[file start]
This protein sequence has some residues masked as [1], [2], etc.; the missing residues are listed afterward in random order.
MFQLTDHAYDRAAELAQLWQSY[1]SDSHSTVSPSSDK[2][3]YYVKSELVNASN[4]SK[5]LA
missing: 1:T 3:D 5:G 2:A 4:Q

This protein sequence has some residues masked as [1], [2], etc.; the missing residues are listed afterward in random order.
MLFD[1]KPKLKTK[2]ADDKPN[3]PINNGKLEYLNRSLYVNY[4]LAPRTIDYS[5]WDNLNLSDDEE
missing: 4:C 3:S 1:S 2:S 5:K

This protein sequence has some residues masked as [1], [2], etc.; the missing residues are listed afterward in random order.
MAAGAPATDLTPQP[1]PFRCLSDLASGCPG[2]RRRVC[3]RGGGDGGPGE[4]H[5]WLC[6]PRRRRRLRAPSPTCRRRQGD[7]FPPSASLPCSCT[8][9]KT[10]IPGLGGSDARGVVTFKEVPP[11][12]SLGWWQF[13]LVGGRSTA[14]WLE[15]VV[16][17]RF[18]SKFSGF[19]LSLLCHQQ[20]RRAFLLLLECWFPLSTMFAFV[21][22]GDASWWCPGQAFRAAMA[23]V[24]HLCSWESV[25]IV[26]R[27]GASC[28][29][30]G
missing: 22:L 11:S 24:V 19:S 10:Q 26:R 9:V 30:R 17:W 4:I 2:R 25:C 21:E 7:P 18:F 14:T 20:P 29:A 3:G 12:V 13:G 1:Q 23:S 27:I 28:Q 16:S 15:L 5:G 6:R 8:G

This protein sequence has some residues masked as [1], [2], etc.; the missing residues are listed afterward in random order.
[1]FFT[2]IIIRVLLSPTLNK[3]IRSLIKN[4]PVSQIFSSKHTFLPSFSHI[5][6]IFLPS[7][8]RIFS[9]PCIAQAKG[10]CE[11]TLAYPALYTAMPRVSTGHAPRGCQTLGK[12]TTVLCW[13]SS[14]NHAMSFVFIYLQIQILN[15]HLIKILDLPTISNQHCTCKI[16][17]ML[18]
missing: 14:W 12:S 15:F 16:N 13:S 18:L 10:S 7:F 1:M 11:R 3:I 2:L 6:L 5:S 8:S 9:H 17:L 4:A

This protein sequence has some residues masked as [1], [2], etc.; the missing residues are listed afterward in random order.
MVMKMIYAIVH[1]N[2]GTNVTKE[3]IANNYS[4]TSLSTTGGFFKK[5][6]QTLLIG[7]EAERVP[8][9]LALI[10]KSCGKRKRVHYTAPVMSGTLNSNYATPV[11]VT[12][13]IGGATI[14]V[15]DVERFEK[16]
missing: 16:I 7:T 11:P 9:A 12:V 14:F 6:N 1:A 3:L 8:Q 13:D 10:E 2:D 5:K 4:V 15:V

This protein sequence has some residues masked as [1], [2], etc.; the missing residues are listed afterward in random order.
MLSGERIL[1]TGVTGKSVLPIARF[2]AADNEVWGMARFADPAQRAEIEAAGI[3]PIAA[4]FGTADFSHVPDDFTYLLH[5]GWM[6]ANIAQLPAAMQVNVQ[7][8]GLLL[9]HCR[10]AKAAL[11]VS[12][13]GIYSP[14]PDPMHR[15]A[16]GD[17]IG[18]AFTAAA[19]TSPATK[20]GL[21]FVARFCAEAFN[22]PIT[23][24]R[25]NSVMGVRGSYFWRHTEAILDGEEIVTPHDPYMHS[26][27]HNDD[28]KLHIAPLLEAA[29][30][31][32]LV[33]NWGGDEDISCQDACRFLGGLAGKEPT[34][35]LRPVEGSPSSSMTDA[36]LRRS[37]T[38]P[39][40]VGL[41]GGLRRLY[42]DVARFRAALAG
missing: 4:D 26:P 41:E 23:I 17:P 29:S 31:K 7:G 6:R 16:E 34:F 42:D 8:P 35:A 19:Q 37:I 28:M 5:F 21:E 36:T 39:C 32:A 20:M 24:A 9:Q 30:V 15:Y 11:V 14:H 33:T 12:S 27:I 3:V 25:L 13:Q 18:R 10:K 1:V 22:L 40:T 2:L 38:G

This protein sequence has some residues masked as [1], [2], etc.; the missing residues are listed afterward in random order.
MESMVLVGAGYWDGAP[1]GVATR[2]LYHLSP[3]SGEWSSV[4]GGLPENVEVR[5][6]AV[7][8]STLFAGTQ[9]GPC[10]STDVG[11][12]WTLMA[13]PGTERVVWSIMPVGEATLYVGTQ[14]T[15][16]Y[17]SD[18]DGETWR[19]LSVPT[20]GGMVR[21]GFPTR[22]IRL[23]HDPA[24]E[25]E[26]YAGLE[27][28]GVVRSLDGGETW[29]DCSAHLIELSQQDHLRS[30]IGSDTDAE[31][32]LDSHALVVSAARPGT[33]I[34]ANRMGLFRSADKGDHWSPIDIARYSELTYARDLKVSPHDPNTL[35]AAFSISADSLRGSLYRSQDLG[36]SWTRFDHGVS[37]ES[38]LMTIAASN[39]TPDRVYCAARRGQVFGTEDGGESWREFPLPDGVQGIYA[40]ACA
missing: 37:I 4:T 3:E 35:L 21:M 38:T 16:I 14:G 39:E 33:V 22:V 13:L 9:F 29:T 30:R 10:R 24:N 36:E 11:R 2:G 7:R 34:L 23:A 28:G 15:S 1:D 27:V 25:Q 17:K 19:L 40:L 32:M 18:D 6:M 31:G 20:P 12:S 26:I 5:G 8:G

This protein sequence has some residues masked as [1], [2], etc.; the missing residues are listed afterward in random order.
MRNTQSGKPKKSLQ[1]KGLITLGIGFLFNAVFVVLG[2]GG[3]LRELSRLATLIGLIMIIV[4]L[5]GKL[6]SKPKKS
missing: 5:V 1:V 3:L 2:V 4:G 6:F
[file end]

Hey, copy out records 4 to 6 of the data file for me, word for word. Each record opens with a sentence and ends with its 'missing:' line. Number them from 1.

This protein sequence has some residues masked as [1], [2], etc.; the missing residues are listed afterward in random order.
[1]FFT[2]IIIRVLLSPTLNK[3]IRSLIKN[4]PVSQIFSSKHTFLPSFSHI[5][6]IFLPS[7][8]RIFS[9]PCIAQAKG[10]CE[11]TLAYPALYTAMPRVSTGHAPRGCQTLGK[12]TTVLCW[13]SS[14]NHAMSFVFIYLQIQILN[15]HLIKILDLPTISNQHCTCKI[16][17]ML[18]
missing: 14:W 12:S 15:F 16:N 13:S 18:L 10:S 7:F 1:M 11:R 3:I 2:L 6:L 5:S 8:S 9:H 17:L 4:A

This protein sequence has some residues masked as [1], [2], etc.; the missing residues are listed afterward in random order.
MVMKMIYAIVH[1]N[2]GTNVTKE[3]IANNYS[4]TSLSTTGGFFKK[5][6]QTLLIG[7]EAERVP[8][9]LALI[10]KSCGKRKRVHYTAPVMSGTLNSNYATPV[11]VT[12][13]IGGATI[14]V[15]DVERFEK[16]
missing: 16:I 7:T 11:P 9:A 12:V 14:F 6:N 1:A 3:L 8:Q 13:D 10:E 2:D 5:K 4:V 15:V

This protein sequence has some residues masked as [1], [2], etc.; the missing residues are listed afterward in random order.
MLSGERIL[1]TGVTGKSVLPIARF[2]AADNEVWGMARFADPAQRAEIEAAGI[3]PIAA[4]FGTADFSHVPDDFTYLLH[5]GWM[6]ANIAQLPAAMQVNVQ[7][8]GLLL[9]HCR[10]AKAAL[11]VS[12][13]GIYSP[14]PDPMHR[15]A[16]GD[17]IG[18]AFTAAA[19]TSPATK[20]GL[21]FVARFCAEAFN[22]PIT[23][24]R[25]NSVMGVRGSYFWRHTEAILDGEEIVTPHDPYMHS[26][27]HNDD[28]KLHIAPLLEAA[29][30][31][32]LV[33]NWGGDEDISCQDACRFLGGLAGKEPT[34][35]LRPVEGSPSSSMTDA[36]LRRS[37]T[38]P[39][40]VGL[41]GGLRRLY[42]DVARFRAALAG
missing: 4:D 26:P 41:E 23:I 17:P 29:S 31:K 7:G 6:R 16:E 34:F 42:D 8:P 35:A 19:Q 37:I 28:M 5:F 21:E 36:T 39:C 32:A 20:M 24:A 9:Q 30:V 15:Y 11:V 14:H 33:T 12:S 27:I 3:V 25:L 13:Q 18:R 10:K 1:V 22:L 40:T 2:L 38:G